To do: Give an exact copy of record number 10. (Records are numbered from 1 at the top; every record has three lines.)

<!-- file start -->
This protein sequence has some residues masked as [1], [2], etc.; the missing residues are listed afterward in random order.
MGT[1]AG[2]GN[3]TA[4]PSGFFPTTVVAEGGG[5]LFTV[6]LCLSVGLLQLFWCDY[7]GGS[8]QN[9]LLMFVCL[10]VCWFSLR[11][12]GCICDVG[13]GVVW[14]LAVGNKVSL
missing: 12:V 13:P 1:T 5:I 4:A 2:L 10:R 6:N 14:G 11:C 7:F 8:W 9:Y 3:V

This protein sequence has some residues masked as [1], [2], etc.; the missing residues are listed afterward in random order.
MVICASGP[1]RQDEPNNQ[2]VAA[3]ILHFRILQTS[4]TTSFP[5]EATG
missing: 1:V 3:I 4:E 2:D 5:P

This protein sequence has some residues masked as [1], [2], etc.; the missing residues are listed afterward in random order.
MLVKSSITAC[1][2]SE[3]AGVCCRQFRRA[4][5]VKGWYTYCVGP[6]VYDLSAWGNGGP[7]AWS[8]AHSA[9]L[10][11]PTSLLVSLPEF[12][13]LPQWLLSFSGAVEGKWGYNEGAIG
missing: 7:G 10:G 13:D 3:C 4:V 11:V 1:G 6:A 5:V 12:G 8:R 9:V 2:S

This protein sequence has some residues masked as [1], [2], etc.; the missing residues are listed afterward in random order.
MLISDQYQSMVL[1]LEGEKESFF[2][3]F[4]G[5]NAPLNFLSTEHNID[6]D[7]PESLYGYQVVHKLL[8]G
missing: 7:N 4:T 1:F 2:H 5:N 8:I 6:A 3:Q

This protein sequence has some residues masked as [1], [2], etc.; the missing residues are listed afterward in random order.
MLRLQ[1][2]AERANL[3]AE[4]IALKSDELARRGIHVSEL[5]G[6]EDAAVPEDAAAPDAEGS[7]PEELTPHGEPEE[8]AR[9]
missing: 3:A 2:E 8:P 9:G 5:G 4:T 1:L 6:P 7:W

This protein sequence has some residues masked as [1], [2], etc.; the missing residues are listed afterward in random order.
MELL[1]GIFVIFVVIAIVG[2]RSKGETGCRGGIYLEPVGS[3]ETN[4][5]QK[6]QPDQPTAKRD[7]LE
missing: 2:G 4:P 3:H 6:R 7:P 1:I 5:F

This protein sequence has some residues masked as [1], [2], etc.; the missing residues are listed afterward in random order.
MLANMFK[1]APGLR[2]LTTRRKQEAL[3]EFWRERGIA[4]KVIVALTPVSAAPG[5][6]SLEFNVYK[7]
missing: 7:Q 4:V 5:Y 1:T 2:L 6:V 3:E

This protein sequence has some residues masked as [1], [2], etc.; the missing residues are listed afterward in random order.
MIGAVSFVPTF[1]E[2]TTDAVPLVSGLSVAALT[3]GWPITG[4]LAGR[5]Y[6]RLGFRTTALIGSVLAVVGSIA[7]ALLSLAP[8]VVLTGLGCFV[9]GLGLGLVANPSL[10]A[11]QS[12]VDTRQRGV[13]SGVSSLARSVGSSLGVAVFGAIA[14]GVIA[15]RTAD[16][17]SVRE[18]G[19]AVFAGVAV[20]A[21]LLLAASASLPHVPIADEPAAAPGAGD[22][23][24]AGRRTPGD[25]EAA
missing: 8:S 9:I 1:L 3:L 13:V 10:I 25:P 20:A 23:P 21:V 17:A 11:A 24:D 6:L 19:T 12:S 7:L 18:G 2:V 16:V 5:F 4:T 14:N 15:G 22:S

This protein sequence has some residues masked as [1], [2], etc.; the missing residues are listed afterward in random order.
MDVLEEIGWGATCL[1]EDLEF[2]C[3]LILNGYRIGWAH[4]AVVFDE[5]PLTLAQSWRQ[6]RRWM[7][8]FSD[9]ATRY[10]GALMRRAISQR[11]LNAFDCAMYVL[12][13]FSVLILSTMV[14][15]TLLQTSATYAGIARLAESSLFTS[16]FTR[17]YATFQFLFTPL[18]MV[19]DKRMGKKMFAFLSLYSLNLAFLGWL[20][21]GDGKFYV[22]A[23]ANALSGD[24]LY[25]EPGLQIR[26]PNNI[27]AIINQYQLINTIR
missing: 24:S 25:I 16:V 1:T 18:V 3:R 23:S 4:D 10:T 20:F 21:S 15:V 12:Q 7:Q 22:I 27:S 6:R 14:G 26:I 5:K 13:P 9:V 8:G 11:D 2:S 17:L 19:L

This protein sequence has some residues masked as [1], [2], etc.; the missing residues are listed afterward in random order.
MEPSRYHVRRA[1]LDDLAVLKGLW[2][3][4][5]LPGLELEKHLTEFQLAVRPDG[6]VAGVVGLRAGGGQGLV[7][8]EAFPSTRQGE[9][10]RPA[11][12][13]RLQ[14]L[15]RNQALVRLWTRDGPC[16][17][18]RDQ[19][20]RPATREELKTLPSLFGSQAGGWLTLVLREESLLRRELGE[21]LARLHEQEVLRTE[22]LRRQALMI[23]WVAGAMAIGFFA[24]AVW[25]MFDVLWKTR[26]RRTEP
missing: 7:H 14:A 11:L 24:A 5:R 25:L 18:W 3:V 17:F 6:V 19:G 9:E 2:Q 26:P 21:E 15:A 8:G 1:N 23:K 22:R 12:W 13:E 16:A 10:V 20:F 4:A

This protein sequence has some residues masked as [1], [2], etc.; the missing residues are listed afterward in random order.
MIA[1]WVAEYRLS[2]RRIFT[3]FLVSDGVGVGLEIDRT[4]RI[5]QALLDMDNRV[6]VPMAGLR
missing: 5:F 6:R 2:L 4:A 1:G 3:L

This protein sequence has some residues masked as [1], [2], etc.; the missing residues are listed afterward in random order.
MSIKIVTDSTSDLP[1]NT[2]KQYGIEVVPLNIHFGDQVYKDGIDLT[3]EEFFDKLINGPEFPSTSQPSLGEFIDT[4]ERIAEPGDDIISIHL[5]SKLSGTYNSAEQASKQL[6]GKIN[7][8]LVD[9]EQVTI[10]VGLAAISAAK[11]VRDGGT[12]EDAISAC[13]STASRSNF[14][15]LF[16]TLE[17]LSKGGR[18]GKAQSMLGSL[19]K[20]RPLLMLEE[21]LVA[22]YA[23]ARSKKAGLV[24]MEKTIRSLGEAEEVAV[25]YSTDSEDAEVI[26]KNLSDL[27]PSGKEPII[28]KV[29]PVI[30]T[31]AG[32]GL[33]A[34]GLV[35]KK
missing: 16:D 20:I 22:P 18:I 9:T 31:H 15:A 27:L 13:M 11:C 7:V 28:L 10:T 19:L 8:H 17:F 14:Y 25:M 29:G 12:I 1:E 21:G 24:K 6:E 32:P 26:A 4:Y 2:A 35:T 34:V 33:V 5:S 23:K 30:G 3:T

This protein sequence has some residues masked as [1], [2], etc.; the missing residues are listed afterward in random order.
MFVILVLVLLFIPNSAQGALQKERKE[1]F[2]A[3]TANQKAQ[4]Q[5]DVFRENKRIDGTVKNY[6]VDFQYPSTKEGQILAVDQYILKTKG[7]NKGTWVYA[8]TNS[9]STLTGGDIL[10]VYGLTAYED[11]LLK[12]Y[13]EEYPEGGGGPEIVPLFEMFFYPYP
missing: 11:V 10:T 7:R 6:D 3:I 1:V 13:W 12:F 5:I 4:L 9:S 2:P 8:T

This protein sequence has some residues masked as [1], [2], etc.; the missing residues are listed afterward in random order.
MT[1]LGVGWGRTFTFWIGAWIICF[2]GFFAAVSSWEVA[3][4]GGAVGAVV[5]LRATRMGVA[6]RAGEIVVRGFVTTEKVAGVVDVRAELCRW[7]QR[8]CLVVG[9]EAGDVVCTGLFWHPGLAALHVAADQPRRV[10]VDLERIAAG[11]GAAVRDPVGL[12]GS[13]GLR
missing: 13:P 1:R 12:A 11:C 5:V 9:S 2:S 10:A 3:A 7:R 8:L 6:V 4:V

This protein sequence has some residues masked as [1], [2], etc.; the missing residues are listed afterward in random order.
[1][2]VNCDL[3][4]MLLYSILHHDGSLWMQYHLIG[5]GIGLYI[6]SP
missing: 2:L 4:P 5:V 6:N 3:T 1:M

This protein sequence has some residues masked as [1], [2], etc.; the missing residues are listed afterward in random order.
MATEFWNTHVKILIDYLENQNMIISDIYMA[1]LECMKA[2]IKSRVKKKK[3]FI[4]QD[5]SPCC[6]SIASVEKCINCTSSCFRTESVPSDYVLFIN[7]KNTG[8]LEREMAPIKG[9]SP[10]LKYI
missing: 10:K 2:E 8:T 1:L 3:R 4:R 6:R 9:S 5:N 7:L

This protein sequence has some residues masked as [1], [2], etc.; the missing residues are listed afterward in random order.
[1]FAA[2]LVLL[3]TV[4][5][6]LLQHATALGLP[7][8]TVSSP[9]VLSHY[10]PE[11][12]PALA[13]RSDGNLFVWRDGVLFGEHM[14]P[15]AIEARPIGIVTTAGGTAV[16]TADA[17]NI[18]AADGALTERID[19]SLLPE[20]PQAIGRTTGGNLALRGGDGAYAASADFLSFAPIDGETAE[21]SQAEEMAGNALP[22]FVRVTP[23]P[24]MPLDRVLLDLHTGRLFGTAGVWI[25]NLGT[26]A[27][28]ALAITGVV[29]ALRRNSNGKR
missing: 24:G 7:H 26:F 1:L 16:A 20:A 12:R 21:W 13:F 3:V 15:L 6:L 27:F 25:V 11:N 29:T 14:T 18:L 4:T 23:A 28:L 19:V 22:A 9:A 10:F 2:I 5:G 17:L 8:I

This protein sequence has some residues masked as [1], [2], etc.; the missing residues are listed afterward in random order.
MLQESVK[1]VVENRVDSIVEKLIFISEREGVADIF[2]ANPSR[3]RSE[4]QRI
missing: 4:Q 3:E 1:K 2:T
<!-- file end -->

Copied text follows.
This protein sequence has some residues masked as [1], [2], etc.; the missing residues are listed afterward in random order.
MEPSRYHVRRA[1]LDDLAVLKGLW[2][3][4][5]LPGLELEKHLTEFQLAVRPDG[6]VAGVVGLRAGGGQGLV[7][8]EAFPSTRQGE[9][10]RPA[11][12][13]RLQ[14]L[15]RNQALVRLWTRDGPC[16][17][18]RDQ[19][20]RPATREELKTLPSLFGSQAGGWLTLVLREESLLRRELGE[21]LARLHEQEVLRTE[22]LRRQALMI[23]WVAGAMAIGFFA[24]AVW[25]MFDVLWKTR[26]RRTEP
missing: 7:H 14:A 11:L 24:A 5:R 25:L 18:W 3:V 17:F 6:V 19:G 9:E 2:Q 26:P 21:E 15:A 8:G 1:N 23:K 22:R 12:W 13:E 16:A 10:V 20:F 4:A